fly the track (v.) [horseracing imagery]

(US) to abandon one’s duties, to depart from an expected course of action.

[US]Congressional Globe 4 Feb. 322/2: I had been accused of flying the track on the creed of the Democratic party [DA].
[US] ‘Losing Game of Poker’ in Burke Polly Peablossom’s Wedding 47: That derned fool flew the track after I got a good hand.
C.W. Stearns Black Man of the South 390L: Lizzy made a third trial for a husband with whom she managed to ‘jog along’ in the matrimonial course, until this her last lover ‘flew the track,’ and again was she left comfortless.
[US]Ade More Fables in Sl. [title] The Fable of Why Sweetie Flew the Track.
C. Harris Eve’s Husband 85: No man ever gets too old to fly the track in some way [DA].
grub track (n.)

the search for food.

[US]S. Ford Shorty McCabe 7: I’m generally on the move, but it’s just along the grub track, and that ain’t excitin’.
off (the) track

behaving badly, making mistakes, being inconsistent.

[US]J. Harrison ‘Negro English’ in Anglia VII 262: To run plum orf de track = to be entirely wrong.
[Aus]Bulletin (Sydney) 14 Nov. 13/2: [They] are all off the track in their vaporings anent the uses and uselessnesses of war-bikes against cavalry.
[US]H. McCoy Kiss Tomorrow Goodbye in Four Novels (1983) 131: ‘No,’ Ben said. ‘This thing’s off the track some place.’ You can bet it’s off the track some place, I wanted to tell him.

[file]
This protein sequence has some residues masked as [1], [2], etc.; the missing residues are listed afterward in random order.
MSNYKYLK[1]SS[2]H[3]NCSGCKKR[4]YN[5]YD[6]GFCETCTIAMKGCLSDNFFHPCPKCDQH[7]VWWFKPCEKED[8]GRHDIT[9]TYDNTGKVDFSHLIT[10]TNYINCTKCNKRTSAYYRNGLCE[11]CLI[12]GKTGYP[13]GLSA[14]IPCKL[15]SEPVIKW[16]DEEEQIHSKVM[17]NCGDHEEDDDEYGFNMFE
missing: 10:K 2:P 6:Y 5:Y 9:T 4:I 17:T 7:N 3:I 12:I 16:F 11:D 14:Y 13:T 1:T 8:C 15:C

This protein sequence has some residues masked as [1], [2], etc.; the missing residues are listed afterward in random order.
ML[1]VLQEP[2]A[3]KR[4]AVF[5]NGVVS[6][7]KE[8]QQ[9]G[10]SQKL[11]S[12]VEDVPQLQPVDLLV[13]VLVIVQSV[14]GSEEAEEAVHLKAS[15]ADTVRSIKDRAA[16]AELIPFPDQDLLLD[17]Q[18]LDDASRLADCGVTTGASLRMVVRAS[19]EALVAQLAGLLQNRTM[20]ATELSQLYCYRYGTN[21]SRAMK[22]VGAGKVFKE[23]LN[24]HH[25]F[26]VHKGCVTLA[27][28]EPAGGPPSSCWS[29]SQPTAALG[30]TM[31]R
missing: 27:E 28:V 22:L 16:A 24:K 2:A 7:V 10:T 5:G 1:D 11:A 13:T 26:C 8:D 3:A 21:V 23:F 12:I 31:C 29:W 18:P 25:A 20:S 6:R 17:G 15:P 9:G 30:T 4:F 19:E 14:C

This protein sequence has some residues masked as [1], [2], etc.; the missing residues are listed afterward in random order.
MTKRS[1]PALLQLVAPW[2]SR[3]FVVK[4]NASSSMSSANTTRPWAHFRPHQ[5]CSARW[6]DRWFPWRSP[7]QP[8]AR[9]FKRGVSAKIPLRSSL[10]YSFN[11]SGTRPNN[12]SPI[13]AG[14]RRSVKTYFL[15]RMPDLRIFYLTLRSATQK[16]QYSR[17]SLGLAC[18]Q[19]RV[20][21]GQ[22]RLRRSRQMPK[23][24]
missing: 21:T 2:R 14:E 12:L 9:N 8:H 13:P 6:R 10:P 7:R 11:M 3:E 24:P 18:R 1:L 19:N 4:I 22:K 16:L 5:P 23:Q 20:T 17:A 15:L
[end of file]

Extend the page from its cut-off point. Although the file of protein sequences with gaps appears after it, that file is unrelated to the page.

[UK] K. K. Howard Small Time Crooks 21: All right, Marc. I was off the track that time.
[UK]N. Barlay Crumple Zone 142: You’re way off track babes.
on the track

the world of the outback, thus used of a person to imply a vagrant’s life.

[Aus]Bulletin (Sydney) 28 Mar. 11/3: ‘Now, Dubbo Kate, you shall be let alone if you tell me what has become of Rorty Johnson. We want him for a super and slang!’ This is when they are ‘on the track.’ When they’ve got a clue, they sit in a pub. all day, and gaze attentively up at the wrong house.
[Aus]H. Lawson ‘Some Day’ in Roderick (1972) 138: I’ve been knocking around for five years, and the last two years constant on the track.
[Aus]Duke Tritton’s Letter n.p.: And I can come home now after a hard day’s yakka, [...] wade through half a dozen dishes of scran that we used to dream of when we were on the track, then finish up with Uncle Ned and Roll Me In The Gutter.
[Aus]J. Doone Timely Tips For New Australians 22: TO BE ‘ON THE TRACK.’ — To be tramping from place to place.
[Aus] in W.K. Hancock Australian in Baker (1945) n.p.: In their place is a new vocabulary of the Bush – [...] never-never, outback, backblocks. One is ‘on the track’, ‘on the wallaby.’.
[Aus]K. Tennant Battlers 9: He was thinking that life ‘on the track’ was not so bad, with good places to camp and ‘cockies’ sheep to knock over.’.
[Aus]D. Cusack Caddie 255: He told me his plans. He was going on the track* [...] *On the track — Tramping the back country in search of work.
[Aus]F.J. Hardy Yarns of Billy Borker 48: Easy to see you weren’t on the track during the Depression.
[Aus](con. 1930s) F. Huelin ‘Keep Moving’ 1: ‘New on the track?’ my companion asked.
take the track (v.)

(N.Z.) to be dismissed from a job; thus put down the track, to dismiss.

Maoriland Worker 7 July 14: And a ‘drummer’ is the man with the lowest tally – perhaps because he is likeliest to take and keep the track with his ‘load’ [DNZE].
B. Richards Off the Sheep’s Back 98: The lamb would have to be killed. I felt embarrassed and upset because I was sure I would be ‘put down the track’ [DNZE].